Absolute have teamed up with Brighton’s oldest law firm QualitySolicitors Howlett Clarke to bring you a monthly insight into the latest legal issues, with top tips and advice.
Where there’s a Will, there’s a way.
The importance of having a valid will is often underestimated, particularly for those who own all or part of a business.
Many people are uncomfortable thinking about what will happen when they die; but in business having a will may be one of the most important decisions you make, for you and your employees.
If you are a sole trader, or are a partner in a business, the assets of your business or your share of assets owned by the partnership will form part of your estate when you die.
So, without a will, your shares could be sold, the business could be broken up or it could fall apart without the correct day-to-day running in place.
If you die without a will your property will be distributed under the laws of intestacy – and you will have no say as to where your assets end up. This may include business assets if you have not properly considered this aspect during your lifetime.
For those who do own part of a business you need to consider not only your family but also your business partners, co-directors or co-shareholders. If you own your business individually you will need to consider what will happen to that business, and your employees, upon your death.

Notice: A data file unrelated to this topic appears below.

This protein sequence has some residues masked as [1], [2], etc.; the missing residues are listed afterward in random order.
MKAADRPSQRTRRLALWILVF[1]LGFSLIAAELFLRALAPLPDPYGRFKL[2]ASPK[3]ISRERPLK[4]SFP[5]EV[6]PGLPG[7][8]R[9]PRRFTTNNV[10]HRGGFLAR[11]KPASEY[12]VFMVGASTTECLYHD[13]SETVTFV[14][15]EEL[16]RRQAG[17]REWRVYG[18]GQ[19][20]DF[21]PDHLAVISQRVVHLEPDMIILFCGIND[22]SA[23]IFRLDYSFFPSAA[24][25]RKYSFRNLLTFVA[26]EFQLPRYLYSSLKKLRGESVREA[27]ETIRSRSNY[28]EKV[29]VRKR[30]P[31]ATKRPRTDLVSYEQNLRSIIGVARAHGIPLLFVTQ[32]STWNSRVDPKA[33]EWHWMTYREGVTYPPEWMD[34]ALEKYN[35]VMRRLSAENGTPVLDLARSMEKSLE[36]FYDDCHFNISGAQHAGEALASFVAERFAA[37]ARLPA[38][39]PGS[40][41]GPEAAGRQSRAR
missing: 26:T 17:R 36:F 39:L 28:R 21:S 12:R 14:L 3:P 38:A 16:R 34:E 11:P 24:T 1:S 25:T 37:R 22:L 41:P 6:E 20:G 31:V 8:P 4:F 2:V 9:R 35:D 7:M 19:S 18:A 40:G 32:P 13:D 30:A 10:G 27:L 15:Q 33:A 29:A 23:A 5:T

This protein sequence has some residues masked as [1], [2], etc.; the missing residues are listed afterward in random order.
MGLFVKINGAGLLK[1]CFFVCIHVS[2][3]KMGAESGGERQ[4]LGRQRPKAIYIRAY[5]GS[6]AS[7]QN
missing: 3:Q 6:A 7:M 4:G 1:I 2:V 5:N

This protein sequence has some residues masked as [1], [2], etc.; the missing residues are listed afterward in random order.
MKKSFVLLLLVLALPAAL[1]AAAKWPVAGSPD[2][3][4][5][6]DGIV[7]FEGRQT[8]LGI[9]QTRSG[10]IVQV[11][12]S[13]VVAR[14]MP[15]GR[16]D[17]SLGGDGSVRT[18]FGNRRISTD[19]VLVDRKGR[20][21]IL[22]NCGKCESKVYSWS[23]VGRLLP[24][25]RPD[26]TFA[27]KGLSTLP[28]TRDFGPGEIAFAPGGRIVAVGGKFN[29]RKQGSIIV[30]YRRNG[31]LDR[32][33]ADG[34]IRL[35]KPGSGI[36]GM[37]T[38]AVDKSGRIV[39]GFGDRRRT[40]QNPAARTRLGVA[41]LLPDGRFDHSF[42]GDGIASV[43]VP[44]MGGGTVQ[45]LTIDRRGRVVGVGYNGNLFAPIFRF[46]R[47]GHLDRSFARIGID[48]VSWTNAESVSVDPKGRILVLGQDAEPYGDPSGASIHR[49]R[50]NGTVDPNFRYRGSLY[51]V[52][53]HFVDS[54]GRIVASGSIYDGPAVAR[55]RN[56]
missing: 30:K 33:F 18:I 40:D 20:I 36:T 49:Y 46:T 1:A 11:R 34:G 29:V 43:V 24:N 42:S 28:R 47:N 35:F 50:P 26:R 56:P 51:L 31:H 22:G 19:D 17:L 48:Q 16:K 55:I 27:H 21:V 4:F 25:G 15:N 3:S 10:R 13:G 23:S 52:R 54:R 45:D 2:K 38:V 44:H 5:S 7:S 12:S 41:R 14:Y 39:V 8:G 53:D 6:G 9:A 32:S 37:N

If you are in a partnership you should consider at the outset what you intend to happen upon the death of any one of you; this should be included in the relevant written agreement made between you at that time. There may also be tax issues to consider, as well as the more practical issue of how your surviving partners would find the funds required to pay your share of the business out to your estate. You may need to take out a mutual life insurance policy for this purpose.
With business assets there are also inheritance tax issues to consider. Such assets may qualify for whole or partial inheritance tax relief and you will need to ensure that your will is drafted so as to make the most of those reliefs. Tax rules are complex and change frequently; precise wording can make a significant difference.
All too often people put off making a will, putting it to the bottom of the ‘to do’ list. For businesses, this can be catastrophic. My advice therefore is to seek legal assistance with creating a will that covers both personal and business issues and leave nothing to chance.
Solicitor, Wills and Probate
QS Howlett Clarke
8-9 Ship Street